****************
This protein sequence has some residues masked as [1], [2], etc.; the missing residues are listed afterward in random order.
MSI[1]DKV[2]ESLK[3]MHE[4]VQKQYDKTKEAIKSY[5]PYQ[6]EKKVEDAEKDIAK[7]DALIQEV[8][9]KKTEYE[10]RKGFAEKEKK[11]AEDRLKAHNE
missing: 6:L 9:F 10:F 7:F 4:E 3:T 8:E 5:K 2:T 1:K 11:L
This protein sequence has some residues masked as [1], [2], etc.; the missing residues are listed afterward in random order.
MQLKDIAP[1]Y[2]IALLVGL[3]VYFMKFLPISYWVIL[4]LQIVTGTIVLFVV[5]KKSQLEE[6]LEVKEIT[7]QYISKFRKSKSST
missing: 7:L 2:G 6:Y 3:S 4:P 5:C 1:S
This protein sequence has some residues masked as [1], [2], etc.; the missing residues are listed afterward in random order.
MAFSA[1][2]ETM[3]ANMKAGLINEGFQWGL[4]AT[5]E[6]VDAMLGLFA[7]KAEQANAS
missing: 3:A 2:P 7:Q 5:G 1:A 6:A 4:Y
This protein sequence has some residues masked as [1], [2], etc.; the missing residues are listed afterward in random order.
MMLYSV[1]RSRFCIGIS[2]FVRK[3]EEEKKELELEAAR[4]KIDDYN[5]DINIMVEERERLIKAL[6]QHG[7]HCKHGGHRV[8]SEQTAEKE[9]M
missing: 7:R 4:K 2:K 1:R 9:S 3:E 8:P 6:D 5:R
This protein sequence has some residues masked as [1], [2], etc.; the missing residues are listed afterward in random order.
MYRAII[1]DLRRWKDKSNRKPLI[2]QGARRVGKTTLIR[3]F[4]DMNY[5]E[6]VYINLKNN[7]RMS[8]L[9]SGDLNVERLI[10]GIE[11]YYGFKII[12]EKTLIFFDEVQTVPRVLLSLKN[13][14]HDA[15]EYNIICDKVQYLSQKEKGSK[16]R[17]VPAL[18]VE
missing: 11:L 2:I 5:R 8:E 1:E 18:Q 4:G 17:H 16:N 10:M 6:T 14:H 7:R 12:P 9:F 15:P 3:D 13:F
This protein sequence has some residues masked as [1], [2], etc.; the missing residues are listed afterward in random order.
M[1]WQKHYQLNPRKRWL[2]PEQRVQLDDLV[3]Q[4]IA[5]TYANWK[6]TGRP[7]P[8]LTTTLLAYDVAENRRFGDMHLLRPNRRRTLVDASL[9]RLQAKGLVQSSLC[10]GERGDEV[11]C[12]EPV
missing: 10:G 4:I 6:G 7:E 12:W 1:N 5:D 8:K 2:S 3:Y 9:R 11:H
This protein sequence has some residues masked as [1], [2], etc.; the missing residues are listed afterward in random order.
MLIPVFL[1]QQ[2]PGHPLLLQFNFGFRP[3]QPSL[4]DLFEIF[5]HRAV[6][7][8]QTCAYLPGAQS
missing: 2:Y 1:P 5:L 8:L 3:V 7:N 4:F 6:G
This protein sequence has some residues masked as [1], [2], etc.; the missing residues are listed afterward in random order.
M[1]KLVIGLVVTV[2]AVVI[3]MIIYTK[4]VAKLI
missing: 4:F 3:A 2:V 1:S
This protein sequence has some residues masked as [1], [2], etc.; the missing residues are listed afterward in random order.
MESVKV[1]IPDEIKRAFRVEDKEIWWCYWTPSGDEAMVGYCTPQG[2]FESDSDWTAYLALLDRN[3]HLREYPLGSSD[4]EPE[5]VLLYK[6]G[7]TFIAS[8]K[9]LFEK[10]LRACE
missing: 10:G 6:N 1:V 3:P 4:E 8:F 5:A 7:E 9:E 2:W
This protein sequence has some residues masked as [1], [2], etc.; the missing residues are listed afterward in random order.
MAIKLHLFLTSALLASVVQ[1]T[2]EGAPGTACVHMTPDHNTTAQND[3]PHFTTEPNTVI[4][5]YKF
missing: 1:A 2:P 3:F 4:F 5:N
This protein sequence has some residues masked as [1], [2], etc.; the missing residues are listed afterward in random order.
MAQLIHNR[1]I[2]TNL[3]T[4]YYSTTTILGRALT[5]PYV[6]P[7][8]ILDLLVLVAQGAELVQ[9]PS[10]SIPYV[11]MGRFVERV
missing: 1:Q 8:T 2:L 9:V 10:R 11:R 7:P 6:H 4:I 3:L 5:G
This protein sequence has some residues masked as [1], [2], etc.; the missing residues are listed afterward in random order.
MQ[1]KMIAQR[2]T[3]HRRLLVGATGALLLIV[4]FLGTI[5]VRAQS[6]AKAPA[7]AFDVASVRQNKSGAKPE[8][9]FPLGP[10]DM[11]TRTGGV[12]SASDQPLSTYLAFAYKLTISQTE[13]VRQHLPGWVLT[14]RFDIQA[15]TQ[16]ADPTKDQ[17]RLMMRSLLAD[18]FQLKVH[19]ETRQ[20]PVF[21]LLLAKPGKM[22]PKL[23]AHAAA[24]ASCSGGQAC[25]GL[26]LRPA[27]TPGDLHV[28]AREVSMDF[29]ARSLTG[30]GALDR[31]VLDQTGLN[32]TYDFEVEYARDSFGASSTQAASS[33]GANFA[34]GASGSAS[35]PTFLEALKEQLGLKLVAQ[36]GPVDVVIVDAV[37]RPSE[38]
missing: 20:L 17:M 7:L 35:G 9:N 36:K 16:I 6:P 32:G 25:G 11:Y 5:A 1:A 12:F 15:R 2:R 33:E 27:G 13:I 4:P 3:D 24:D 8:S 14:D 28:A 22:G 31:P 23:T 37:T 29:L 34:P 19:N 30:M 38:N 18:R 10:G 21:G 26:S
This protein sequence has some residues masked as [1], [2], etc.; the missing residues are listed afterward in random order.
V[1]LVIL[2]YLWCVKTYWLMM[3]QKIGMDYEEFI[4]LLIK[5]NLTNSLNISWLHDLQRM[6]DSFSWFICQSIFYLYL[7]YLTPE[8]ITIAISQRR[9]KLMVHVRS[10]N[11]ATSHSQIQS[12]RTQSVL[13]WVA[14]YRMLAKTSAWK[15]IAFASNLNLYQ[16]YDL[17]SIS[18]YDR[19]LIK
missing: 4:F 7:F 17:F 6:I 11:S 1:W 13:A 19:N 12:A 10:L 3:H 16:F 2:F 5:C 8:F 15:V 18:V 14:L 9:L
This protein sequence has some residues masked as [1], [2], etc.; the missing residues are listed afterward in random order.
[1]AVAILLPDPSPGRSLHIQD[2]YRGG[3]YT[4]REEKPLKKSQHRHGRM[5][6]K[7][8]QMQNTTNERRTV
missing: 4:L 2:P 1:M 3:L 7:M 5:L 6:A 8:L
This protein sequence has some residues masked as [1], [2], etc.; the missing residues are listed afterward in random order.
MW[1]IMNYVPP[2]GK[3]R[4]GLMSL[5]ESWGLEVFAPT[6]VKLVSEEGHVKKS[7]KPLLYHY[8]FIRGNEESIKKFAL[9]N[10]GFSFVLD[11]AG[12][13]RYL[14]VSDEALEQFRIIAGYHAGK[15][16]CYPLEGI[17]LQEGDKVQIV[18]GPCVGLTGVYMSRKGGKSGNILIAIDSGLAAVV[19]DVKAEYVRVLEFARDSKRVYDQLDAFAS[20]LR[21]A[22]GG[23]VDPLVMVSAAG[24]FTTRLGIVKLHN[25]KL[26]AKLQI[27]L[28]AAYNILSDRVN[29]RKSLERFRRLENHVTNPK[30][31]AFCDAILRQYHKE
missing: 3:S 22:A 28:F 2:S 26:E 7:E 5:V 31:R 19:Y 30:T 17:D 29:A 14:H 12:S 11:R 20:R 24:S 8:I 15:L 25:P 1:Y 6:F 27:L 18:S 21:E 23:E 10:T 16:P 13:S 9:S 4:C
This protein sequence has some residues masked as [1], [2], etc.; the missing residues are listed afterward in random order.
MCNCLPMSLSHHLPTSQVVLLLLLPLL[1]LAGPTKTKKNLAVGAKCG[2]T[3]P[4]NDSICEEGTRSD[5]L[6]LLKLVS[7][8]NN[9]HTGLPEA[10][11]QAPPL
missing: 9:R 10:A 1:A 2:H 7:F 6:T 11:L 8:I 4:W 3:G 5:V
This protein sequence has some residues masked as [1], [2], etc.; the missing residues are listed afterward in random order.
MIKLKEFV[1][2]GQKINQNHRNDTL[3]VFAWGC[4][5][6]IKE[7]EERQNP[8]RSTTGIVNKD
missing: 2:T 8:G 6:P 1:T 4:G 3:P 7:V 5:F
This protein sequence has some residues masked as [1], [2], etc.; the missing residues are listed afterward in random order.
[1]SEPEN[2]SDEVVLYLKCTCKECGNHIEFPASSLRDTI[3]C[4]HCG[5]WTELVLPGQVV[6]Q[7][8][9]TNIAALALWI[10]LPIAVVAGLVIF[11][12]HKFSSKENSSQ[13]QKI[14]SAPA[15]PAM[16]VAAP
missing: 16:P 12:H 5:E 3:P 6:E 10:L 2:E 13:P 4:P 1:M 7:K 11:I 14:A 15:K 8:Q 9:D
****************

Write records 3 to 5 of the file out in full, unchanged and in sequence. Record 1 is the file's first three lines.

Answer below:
This protein sequence has some residues masked as [1], [2], etc.; the missing residues are listed afterward in random order.
MAFSA[1][2]ETM[3]ANMKAGLINEGFQWGL[4]AT[5]E[6]VDAMLGLFA[7]KAEQANAS
missing: 3:A 2:P 7:Q 5:G 1:A 6:A 4:Y
This protein sequence has some residues masked as [1], [2], etc.; the missing residues are listed afterward in random order.
MMLYSV[1]RSRFCIGIS[2]FVRK[3]EEEKKELELEAAR[4]KIDDYN[5]DINIMVEERERLIKAL[6]QHG[7]HCKHGGHRV[8]SEQTAEKE[9]M
missing: 7:R 4:K 2:K 1:R 9:S 3:E 8:P 6:D 5:R
This protein sequence has some residues masked as [1], [2], etc.; the missing residues are listed afterward in random order.
MYRAII[1]DLRRWKDKSNRKPLI[2]QGARRVGKTTLIR[3]F[4]DMNY[5]E[6]VYINLKNN[7]RMS[8]L[9]SGDLNVERLI[10]GIE[11]YYGFKII[12]EKTLIFFDEVQTVPRVLLSLKN[13][14]HDA[15]EYNIICDKVQYLSQKEKGSK[16]R[17]VPAL[18]VE
missing: 11:L 2:I 5:R 8:E 1:E 18:Q 4:G 17:H 16:N 10:M 6:T 14:H 7:R 12:P 9:F 15:P 3:D 13:F